Pattas unfolds in a fine note with the imprisonment of a mother who murders a man with her bare hands. She is Kanyakumari, played by a remarkable Sneha bearing the fire of anger, ambition, and revenge in her eyes and visage. The next second we are in Bangkok, hearing of a kick-boxing tournament to be launched in Chennai from a supposed to be menacing villain who only faintly registers in our memory. And cut to his academy in Chennai, there are thieves having a load of fun, Shakti and his pal, robbing all his trophies.
However abrupt these cuts may seem, they involuntarily do make a point. These three lives are strongly and intricately connected, sparking a gentle interest when the writing adeptly and with little fuss accommodates them together in this introductory episode through intercuts and links. We shall pursue their paths before they collide with one another. However, when they do, there is no explosion, no bang.
An exciting spatial dynamic albeit of a reduced emotional depth ensues in the initial confrontations between the mother and her lost son. Fires break out, smoke and gloomy green hues fill the academy when she spots him the first time from her direct opposite. When the film does phenomenal in its build and rendering of Kanyakumari, her temperament and fighter instinct, it takes a silly and long detour in Shakti’s flirtations with Sandhana, the entire gimmick emerging as a laughable and shallow taming of the shrewd.
Shakti’s Journey in Pattas: A Vigorous First Half and Floundering Second
The moments in the film leading up to its central character, the core of the tale, lack the vigor and rousing ability demanded of them the most. The tonality of the film undergoes a drastic shift post the interval. The initial half of the film exudes the spirit of a light entertainer, punctuated with relatively heavier moments of emotion, wrath, and heritage. As the flashback unfolds, we observe where the heart of the film lies and how it flounders in its path, both leading up to and moving away from it.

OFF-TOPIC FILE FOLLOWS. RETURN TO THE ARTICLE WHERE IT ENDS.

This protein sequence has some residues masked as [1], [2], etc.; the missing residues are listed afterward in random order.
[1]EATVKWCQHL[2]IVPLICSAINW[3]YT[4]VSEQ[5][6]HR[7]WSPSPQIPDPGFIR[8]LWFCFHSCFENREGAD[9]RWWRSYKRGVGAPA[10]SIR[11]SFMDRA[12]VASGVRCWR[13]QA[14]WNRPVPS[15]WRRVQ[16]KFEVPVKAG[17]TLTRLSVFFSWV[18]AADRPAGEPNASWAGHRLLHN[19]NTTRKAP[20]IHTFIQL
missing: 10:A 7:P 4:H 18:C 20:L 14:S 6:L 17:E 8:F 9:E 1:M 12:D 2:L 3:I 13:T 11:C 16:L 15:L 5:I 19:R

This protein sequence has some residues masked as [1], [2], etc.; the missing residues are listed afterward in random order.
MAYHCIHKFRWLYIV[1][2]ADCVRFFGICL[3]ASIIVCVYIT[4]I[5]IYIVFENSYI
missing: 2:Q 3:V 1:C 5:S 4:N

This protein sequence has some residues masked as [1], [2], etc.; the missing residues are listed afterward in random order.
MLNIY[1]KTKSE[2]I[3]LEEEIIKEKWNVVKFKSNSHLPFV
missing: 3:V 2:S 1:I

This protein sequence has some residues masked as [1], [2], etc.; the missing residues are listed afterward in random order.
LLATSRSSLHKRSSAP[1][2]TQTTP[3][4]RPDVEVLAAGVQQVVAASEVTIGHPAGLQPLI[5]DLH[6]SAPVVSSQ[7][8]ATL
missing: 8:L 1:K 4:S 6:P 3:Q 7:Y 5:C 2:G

There are real conflicts at play in the chronicle of the past- a variant of sibling rivalry; of an underachieving son’s anguish; of westernization, and it is underwhelming that the film ventures close only to the peripheries of these conflicts, hesitating to enter the ring in the arena. A solid massive moment is when Dhanush adapts the iconic Adimurai posture in the duel, the pose we see in the flag fluttering high in the winds, in the sculpture in their humble traditional training institution. The surge of energy doesn’t sustain at the same invigorating level when the wounded man, carrying the ruined idol, sets it ablaze. Despite being metaphorical of the phoenix and its rise beyond lifetimes, the scene unfolds as deeply absurd.
Dhanush’s Performance: Credibility and Enjoyability in Pattas
It is wondrous how Dhanush is both credible and an immensely enjoyable watch as a young boy in his twenties (besides his sturdy, earnest portrayal of Thiraviam). When Shakti takes on the role and objective of his father, his character loses its essence due to the lack of solid roots, and Dhanush effectively veils the character’s struggles through his performance, one that he genuinely owns and excels in. At the film’s conclusion, Thiraviam articulates his dream as the credits for writing and direction appear. His dream can rightfully be considered the filmmaker’s as well, to ensure that the people of the state are aware of their native martial art. This embodies the film’s true ambition.
The revival of a dying art and culture is not a facet imposed on the revenge drama to merely heighten its intrigue value. Instead, it exists for the sake of its messaging, illustrating the reverse relationship. The film wants to be about Adimurai, the dying art, its resurrection, and the despairing question is why isn’t